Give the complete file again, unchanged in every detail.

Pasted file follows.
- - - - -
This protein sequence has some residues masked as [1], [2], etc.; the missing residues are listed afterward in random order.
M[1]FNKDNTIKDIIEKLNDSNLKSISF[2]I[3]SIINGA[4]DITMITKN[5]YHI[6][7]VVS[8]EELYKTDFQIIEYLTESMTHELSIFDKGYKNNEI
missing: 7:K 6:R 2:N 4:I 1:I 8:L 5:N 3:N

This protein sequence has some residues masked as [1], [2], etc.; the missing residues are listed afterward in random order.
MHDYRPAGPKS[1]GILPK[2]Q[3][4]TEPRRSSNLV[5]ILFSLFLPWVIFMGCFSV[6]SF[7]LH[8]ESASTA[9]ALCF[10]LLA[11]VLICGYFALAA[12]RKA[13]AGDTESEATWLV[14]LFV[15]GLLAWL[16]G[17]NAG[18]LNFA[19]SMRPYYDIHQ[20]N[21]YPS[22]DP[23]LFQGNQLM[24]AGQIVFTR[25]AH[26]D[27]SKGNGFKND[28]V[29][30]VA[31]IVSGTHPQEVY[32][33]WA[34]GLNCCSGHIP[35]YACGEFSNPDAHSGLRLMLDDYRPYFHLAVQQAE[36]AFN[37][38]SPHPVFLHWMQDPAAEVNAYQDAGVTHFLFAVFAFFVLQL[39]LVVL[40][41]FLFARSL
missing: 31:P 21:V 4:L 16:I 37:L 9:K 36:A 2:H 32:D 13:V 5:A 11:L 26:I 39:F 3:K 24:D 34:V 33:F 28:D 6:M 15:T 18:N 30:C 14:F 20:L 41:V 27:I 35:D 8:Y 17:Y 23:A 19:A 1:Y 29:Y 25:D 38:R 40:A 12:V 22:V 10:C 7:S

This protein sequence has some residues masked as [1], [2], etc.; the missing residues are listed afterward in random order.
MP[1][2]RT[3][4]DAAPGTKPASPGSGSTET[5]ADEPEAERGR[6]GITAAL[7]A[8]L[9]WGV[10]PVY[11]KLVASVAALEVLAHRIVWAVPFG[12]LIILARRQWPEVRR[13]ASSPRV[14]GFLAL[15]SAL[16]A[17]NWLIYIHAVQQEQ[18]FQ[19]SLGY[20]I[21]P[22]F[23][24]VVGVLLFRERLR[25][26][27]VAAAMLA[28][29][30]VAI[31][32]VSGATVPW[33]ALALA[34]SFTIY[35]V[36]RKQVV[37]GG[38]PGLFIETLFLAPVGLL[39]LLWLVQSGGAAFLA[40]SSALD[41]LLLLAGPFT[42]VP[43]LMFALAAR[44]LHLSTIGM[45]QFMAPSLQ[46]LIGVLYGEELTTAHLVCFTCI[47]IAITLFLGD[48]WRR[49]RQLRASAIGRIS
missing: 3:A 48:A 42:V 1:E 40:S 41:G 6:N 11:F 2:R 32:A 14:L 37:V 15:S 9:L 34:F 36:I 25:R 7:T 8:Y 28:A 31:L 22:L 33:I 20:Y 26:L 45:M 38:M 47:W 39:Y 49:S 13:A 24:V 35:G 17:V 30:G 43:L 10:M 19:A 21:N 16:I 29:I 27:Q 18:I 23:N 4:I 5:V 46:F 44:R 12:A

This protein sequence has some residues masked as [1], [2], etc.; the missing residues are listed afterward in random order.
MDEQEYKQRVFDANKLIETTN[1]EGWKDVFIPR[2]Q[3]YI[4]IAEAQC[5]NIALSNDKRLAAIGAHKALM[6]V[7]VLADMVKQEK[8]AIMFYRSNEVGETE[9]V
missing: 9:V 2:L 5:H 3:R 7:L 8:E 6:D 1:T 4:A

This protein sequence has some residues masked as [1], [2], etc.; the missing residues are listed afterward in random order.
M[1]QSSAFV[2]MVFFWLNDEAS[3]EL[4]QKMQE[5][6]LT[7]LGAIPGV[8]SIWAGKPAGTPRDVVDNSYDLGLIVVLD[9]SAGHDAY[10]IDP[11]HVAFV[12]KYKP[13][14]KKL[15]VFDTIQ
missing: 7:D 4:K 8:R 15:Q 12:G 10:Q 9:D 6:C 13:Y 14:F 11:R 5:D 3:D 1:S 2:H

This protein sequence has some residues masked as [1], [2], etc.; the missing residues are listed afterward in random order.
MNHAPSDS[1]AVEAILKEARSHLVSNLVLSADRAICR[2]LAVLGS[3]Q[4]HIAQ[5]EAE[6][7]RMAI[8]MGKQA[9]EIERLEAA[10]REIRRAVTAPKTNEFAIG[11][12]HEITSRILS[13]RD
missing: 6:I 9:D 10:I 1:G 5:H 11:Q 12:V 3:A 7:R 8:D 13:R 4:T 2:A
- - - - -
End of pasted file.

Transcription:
This protein sequence has some residues masked as [1], [2], etc.; the missing residues are listed afterward in random order.
M[1]FNKDNTIKDIIEKLNDSNLKSISF[2]I[3]SIINGA[4]DITMITKN[5]YHI[6][7]VVS[8]EELYKTDFQIIEYLTESMTHELSIFDKGYKNNEI
missing: 7:K 6:R 2:N 4:I 1:I 8:L 5:N 3:N

This protein sequence has some residues masked as [1], [2], etc.; the missing residues are listed afterward in random order.
MHDYRPAGPKS[1]GILPK[2]Q[3][4]TEPRRSSNLV[5]ILFSLFLPWVIFMGCFSV[6]SF[7]LH[8]ESASTA[9]ALCF[10]LLA[11]VLICGYFALAA[12]RKA[13]AGDTESEATWLV[14]LFV[15]GLLAWL[16]G[17]NAG[18]LNFA[19]SMRPYYDIHQ[20]N[21]YPS[22]DP[23]LFQGNQLM[24]AGQIVFTR[25]AH[26]D[27]SKGNGFKND[28]V[29][30]VA[31]IVSGTHPQEVY[32][33]WA[34]GLNCCSGHIP[35]YACGEFSNPDAHSGLRLMLDDYRPYFHLAVQQAE[36]AFN[37][38]SPHPVFLHWMQDPAAEVNAYQDAGVTHFLFAVFAFFVLQL[39]LVVL[40][41]FLFARSL
missing: 31:P 21:V 4:L 16:I 37:L 9:K 36:A 2:H 32:D 13:V 5:A 11:L 26:I 39:F 3:K 24:D 34:V 33:F 28:D 6:M 15:T 18:N 30:C 14:F 20:L 41:V 27:I 35:D 8:Y 17:Y 23:A 19:A 1:Y 29:Y 25:D 38:R 40:A 12:V 22:V 10:C 7:S

This protein sequence has some residues masked as [1], [2], etc.; the missing residues are listed afterward in random order.
MP[1][2]RT[3][4]DAAPGTKPASPGSGSTET[5]ADEPEAERGR[6]GITAAL[7]A[8]L[9]WGV[10]PVY[11]KLVASVAALEVLAHRIVWAVPFG[12]LIILARRQWPEVRR[13]ASSPRV[14]GFLAL[15]SAL[16]A[17]NWLIYIHAVQQEQ[18]FQ[19]SLGY[20]I[21]P[22]F[23][24]VVGVLLFRERLR[25][26][27]VAAAMLA[28][29][30]VAI[31][32]VSGATVPW[33]ALALA[34]SFTIY[35]V[36]RKQVV[37]GG[38]PGLFIETLFLAPVGLL[39]LLWLVQSGGAAFLA[40]SSALD[41]LLLLAGPFT[42]VP[43]LMFALAAR[44]LHLSTIGM[45]QFMAPSLQ[46]LIGVLYGEELTTAHLVCFTCI[47]IAITLFLGD[48]WRR[49]RQLRASAIGRIS
missing: 3:A 48:A 42:V 1:E 40:S 41:G 6:N 11:F 2:R 32:A 14:L 37:V 15:S 9:L 34:F 36:I 25:R 7:T 8:Y 28:A 31:L 22:L 33:I 20:Y 26:L 45:M 38:M 47:W 39:Y 49:S 13:A 24:V 35:G 17:V 30:G 43:L 10:M 19:A 21:N 16:I 29:I 27:Q 18:I 23:N 4:I 5:V 46:F 44:R 12:A

This protein sequence has some residues masked as [1], [2], etc.; the missing residues are listed afterward in random order.
MDEQEYKQRVFDANKLIETTN[1]EGWKDVFIPR[2]Q[3]YI[4]IAEAQC[5]NIALSNDKRLAAIGAHKALM[6]V[7]VLADMVKQEK[8]AIMFYRSNEVGETE[9]V
missing: 9:V 2:L 5:H 3:R 7:L 8:E 6:D 1:T 4:A

This protein sequence has some residues masked as [1], [2], etc.; the missing residues are listed afterward in random order.
M[1]QSSAFV[2]MVFFWLNDEAS[3]EL[4]QKMQE[5][6]LT[7]LGAIPGV[8]SIWAGKPAGTPRDVVDNSYDLGLIVVLD[9]SAGHDAY[10]IDP[11]HVAFV[12]KYKP[13][14]KKL[15]VFDTIQ
missing: 7:D 4:K 8:R 15:Q 12:G 10:Q 9:D 6:C 13:Y 14:F 11:R 5:D 3:D 1:S 2:H

This protein sequence has some residues masked as [1], [2], etc.; the missing residues are listed afterward in random order.
MNHAPSDS[1]AVEAILKEARSHLVSNLVLSADRAICR[2]LAVLGS[3]Q[4]HIAQ[5]EAE[6][7]RMAI[8]MGKQA[9]EIERLEAA[10]REIRRAVTAPKTNEFAIG[11][12]HEITSRILS[13]RD
missing: 6:I 9:D 10:I 1:G 5:H 11:Q 12:V 3:A 7:R 8:D 13:R 4:T 2:A